The Witching Hour (Mayfair Witches #1) by Anne Rice

The Witching Hour  - Anne Rice
There’s a house in New Orleans, in the Garden district that has slowly fallen into disrepair. It’s the residence of the core of the Mayfair family – the Mayfair witches
For generations the Talamasca has watched the Mayfair witches since their distant ancestor was burned at the stake in Scotland. Her descendants since then have passed on her dangerous legacy – a magical gift and the Lasher. A spirit of ever increasing power and dangerous, unknown motives – a creature that definitely has blood on its hands even as it put gold in the Mayfair pockets
And now, reaching the 13th generation of Mayfair witches, all that knowledge over the centuries may finally be needed to reveal the Lasher’s eventual plan.
Some books are long
Some books are very long
Some books are very very long indeed
Some books are “ye gods WHYYY?!” long

And then there’s Witching Hour which is much much longer than that.
It’s not just the length of the book – and it is a mammoth 1,200 pages – it’s how long the book feels as well. Some books can be really wrong and you still dive through them because they’re awesome – they feel short. And some short books drag on because they feel long with dense, awful writing and lack of any real pacing. Well, this was an incredibly long book THAT FELT EVEN LONGER!

The writing is so dense and so boring and so repetitive that it is an achievement to get through. It has to be said about Anne Rice that she is good at establishing time and place with evocative description – and she certainly does that in this book. But she doesn’t do it once – every place needs this description dozens of times, over and over the same points, the same places, the same times are described again and again in really long winded terms. Any evocative sense of setting is lost in the sheer overwhelming wave of unnecessary verbiage.
There’s a lot of grossly unnecessary detail. I struggled to start this book because we were treated to such a long winded, unnecessary analysis of Michael’s life before we were ever given any reason to connect to this man that I nearly gave up right there. I have no idea why we need the best part of 100 pages to describe Michael’s past or what it added to the book. But the same thing happens several times – Petyr can’t just be an agent of the Talamasca, we need to know his life story first. Some random agent in the 20s couldn’t just be a Talamasca agent, no, we needed to know his childhood, his history, how he joined the Talamasca, who he worked with… so much information for so little purpose. We can’t just get the story of Rita Mae, childhood friend of Deidre – no, we need to include far too many details about Rita Mae as well and I have absolutely no idea why I should care, why this is relevant or why I am having to read this.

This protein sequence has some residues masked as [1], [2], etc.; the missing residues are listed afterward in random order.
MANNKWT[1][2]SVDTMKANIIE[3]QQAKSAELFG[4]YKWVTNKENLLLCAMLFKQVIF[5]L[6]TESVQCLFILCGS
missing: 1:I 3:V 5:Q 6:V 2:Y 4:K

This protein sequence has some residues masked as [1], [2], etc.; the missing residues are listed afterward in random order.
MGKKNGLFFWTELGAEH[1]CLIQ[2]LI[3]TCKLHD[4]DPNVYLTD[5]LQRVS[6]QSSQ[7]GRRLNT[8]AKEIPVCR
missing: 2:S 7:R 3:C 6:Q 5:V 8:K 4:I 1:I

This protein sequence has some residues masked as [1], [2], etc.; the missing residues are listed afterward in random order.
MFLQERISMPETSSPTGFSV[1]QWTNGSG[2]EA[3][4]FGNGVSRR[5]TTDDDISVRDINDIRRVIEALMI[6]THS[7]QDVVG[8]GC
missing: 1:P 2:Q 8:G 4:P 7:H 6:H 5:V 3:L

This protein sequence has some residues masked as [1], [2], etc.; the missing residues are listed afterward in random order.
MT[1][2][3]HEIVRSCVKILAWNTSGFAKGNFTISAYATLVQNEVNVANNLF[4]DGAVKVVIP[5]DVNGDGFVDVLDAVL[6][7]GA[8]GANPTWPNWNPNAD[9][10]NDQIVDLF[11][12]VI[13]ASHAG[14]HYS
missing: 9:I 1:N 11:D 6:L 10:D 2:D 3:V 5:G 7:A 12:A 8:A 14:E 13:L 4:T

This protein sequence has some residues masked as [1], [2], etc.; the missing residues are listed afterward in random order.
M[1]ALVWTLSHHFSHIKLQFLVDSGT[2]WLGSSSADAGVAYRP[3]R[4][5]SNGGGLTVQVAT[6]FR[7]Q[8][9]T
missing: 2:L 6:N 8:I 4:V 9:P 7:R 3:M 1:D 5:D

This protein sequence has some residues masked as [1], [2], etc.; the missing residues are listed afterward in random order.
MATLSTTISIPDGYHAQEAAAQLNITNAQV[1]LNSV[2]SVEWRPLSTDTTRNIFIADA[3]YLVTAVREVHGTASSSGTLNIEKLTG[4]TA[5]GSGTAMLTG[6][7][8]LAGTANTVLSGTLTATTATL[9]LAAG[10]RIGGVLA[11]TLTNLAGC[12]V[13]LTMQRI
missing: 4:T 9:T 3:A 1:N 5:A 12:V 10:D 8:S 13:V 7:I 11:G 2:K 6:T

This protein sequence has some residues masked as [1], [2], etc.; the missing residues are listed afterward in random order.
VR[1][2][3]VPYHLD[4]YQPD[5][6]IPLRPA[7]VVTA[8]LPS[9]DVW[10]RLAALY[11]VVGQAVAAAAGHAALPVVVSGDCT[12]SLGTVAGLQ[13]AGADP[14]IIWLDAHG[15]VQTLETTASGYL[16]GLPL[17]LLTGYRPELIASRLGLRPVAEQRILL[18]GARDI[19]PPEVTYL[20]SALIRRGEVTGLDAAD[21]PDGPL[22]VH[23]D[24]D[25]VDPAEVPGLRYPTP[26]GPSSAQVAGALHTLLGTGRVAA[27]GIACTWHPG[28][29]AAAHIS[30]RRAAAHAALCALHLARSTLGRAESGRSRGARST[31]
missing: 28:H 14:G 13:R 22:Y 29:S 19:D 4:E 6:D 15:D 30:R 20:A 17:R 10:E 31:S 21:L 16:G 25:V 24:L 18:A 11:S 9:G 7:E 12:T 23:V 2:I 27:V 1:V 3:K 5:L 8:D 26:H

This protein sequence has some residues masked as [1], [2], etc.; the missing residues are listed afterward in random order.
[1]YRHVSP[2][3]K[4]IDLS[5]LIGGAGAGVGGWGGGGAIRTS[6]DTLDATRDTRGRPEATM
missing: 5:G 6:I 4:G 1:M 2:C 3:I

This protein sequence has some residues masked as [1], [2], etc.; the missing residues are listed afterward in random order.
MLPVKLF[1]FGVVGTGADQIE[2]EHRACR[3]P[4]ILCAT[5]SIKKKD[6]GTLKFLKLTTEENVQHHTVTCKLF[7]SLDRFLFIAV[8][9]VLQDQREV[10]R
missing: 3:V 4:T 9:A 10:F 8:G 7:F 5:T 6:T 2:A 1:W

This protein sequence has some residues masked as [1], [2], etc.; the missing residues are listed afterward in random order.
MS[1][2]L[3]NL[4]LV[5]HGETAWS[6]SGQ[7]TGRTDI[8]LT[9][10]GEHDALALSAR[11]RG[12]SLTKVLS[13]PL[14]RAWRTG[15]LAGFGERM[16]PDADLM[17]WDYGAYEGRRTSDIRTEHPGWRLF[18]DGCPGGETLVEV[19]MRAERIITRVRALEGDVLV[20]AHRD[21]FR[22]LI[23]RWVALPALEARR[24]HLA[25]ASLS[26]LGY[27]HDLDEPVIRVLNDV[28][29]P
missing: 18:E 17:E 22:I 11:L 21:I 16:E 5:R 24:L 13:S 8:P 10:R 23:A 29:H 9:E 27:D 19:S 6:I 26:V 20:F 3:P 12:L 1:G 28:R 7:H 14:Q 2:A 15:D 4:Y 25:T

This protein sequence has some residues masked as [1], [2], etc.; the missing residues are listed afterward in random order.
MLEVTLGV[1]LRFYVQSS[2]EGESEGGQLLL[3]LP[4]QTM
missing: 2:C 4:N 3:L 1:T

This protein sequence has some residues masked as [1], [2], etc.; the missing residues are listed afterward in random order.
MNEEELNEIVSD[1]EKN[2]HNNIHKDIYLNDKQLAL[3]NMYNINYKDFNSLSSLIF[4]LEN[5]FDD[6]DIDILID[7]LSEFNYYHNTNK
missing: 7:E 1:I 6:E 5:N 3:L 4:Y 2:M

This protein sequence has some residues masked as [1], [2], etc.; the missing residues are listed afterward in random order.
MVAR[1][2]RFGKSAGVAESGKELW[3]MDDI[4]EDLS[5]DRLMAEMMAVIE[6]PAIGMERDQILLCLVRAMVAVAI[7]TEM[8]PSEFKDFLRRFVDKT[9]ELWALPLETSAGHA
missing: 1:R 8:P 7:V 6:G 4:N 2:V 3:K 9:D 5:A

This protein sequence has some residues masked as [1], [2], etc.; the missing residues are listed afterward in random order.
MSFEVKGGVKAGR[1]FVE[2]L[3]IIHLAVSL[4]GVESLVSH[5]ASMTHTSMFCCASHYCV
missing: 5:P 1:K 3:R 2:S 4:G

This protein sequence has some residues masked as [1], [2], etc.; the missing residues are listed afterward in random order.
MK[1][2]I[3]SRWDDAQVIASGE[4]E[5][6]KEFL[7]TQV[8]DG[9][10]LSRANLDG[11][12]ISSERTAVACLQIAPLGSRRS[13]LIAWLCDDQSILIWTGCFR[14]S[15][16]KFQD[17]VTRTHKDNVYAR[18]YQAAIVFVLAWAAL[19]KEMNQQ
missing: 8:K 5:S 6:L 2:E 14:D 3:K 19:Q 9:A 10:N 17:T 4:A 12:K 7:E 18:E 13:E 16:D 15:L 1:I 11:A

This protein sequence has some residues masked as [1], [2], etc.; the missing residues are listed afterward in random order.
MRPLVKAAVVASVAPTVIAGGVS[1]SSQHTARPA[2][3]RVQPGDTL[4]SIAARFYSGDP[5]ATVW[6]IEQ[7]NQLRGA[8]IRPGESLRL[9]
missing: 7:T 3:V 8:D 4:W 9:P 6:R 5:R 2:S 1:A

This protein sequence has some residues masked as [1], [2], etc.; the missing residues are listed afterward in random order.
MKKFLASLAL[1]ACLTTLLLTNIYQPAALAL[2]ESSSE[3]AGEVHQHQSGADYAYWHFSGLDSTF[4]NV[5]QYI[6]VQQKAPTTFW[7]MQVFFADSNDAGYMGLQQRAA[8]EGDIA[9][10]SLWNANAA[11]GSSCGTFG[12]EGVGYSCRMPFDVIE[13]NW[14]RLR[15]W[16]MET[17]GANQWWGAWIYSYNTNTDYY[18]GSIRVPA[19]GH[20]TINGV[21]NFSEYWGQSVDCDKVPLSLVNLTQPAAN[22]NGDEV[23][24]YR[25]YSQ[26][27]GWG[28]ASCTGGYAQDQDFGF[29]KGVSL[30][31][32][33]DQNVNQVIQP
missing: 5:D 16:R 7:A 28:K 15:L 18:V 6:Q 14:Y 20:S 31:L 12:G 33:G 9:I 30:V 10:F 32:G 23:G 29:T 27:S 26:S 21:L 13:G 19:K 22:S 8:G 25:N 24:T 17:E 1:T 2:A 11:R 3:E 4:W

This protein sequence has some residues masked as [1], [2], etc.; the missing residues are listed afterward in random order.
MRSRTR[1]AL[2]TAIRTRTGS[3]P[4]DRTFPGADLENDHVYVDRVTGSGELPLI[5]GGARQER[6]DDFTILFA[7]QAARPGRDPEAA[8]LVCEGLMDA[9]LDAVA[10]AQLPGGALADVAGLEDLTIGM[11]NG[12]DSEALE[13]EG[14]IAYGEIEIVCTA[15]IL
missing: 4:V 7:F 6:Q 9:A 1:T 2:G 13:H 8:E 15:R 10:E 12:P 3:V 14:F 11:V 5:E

To make it worse, the repetitiveness comes in as well. Rita Mae tells her story, then we have it repeated in Aaron’s narrative. A doctor tells his story about Deidre – which doesn’t really add anything unique – and then that gets repeated by Aaron. A priest tells his story, a nun tells her story – and then all these stories get repeated again. And these stories themselves are an exercise in redundancy. To show us how meticulous and creepy the Talastalkers are, we get the same information from several different sources to really drive home just how assiduously the Talastalkers have left no stone unturned in their quest to be the creepiest of creepers. So, yet MORE repetition!
And let’s have a swipe at the Talamasca here – because I’m still somewhat at a loss as to what exactly they’re doing? Trying to stop the Lasher? Well you’ve had 3 centuries of doing absolutely nothing towards that goal. The mere thought of the Lasher makes them cower in their beds. Ok, is it to help the family? Well you had evidence of generations of incest and multiple murders and didn’t feel the need to intervene. So is it just curiosity? Because that seems like a really dubious justification for centuries of riffling through someone’s rubbish and stealing their medical records. It’s not that curiosity isn’t a real motive – it is a very reasonable motive. But if that is the motive then the Talamasca are severely creepy, entitled and unethical people who feel they can intrude on someone’s life to this degree for the sake of their own nosiness. Hence my reference to Talastalkers.